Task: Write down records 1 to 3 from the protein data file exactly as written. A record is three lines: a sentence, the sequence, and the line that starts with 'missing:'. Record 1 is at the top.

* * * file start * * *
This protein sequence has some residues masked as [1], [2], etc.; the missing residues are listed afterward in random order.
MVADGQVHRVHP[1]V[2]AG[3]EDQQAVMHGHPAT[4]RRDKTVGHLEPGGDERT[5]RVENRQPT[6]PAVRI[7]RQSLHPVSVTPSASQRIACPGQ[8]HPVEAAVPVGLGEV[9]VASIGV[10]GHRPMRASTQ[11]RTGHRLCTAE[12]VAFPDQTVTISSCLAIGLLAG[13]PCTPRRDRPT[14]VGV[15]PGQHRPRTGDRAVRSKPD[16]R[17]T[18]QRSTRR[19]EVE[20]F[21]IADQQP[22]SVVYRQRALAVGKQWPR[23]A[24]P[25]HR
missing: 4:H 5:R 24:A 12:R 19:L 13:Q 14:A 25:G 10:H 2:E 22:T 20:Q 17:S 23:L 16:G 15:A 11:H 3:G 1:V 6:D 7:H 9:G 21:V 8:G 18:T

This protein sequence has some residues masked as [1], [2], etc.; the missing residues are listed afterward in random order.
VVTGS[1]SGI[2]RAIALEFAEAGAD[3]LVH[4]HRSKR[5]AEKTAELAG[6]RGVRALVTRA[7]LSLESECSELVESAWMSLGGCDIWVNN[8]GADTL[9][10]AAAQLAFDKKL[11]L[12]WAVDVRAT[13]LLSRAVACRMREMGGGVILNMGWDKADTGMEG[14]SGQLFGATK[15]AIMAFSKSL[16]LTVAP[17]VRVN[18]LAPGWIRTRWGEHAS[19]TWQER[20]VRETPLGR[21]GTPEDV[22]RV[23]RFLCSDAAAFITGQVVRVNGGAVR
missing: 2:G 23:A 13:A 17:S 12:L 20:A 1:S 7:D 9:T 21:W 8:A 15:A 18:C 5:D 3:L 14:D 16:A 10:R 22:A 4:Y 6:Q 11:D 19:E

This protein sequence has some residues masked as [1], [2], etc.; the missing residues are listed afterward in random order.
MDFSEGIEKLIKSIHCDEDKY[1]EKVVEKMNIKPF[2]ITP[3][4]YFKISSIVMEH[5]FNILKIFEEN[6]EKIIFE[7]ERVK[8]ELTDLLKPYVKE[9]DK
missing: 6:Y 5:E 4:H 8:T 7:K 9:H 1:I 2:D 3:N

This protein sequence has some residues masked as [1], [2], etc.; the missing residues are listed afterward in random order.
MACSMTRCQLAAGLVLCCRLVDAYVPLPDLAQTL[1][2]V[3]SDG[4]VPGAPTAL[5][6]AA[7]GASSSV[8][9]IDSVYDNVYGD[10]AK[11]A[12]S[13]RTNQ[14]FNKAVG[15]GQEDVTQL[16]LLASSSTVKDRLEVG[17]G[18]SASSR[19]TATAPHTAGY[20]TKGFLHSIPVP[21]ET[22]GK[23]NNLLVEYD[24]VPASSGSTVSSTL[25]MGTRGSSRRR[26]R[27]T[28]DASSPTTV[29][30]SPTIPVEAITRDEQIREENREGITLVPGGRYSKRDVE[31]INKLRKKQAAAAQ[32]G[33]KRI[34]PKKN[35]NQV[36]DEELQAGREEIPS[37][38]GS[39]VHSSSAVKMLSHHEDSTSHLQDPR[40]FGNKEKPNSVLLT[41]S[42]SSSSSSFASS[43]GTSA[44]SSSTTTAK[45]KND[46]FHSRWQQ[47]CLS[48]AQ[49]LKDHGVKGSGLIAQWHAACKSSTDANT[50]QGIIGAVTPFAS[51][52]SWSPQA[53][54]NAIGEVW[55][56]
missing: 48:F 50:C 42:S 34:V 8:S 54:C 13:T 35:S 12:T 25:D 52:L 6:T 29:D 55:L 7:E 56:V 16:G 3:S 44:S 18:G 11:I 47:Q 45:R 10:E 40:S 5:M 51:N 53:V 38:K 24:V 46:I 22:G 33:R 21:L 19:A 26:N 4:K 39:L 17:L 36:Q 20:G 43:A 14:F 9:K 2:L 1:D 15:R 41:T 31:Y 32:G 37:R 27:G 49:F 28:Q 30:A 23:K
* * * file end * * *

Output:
This protein sequence has some residues masked as [1], [2], etc.; the missing residues are listed afterward in random order.
MVADGQVHRVHP[1]V[2]AG[3]EDQQAVMHGHPAT[4]RRDKTVGHLEPGGDERT[5]RVENRQPT[6]PAVRI[7]RQSLHPVSVTPSASQRIACPGQ[8]HPVEAAVPVGLGEV[9]VASIGV[10]GHRPMRASTQ[11]RTGHRLCTAE[12]VAFPDQTVTISSCLAIGLLAG[13]PCTPRRDRPT[14]VGV[15]PGQHRPRTGDRAVRSKPD[16]R[17]T[18]QRSTRR[19]EVE[20]F[21]IADQQP[22]SVVYRQRALAVGKQWPR[23]A[24]P[25]HR
missing: 4:H 5:R 24:A 12:R 19:L 13:Q 14:A 25:G 10:H 2:E 22:T 20:Q 17:S 23:L 16:G 15:A 11:H 3:G 1:V 6:D 7:H 9:G 21:V 8:G 18:T

This protein sequence has some residues masked as [1], [2], etc.; the missing residues are listed afterward in random order.
VVTGS[1]SGI[2]RAIALEFAEAGAD[3]LVH[4]HRSKR[5]AEKTAELAG[6]RGVRALVTRA[7]LSLESECSELVESAWMSLGGCDIWVNN[8]GADTL[9][10]AAAQLAFDKKL[11]L[12]WAVDVRAT[13]LLSRAVACRMREMGGGVILNMGWDKADTGMEG[14]SGQLFGATK[15]AIMAFSKSL[16]LTVAP[17]VRVN[18]LAPGWIRTRWGEHAS[19]TWQER[20]VRETPLGR[21]GTPEDV[22]RV[23]RFLCSDAAAFITGQVVRVNGGAVR
missing: 2:G 23:A 13:A 17:S 12:L 20:A 1:S 7:D 9:T 21:W 8:A 15:A 18:C 5:D 3:L 14:D 16:A 10:R 22:A 4:Y 6:Q 11:D 19:E

This protein sequence has some residues masked as [1], [2], etc.; the missing residues are listed afterward in random order.
MDFSEGIEKLIKSIHCDEDKY[1]EKVVEKMNIKPF[2]ITP[3][4]YFKISSIVMEH[5]FNILKIFEEN[6]EKIIFE[7]ERVK[8]ELTDLLKPYVKE[9]DK
missing: 6:Y 5:E 4:H 8:T 7:K 9:H 1:I 2:D 3:N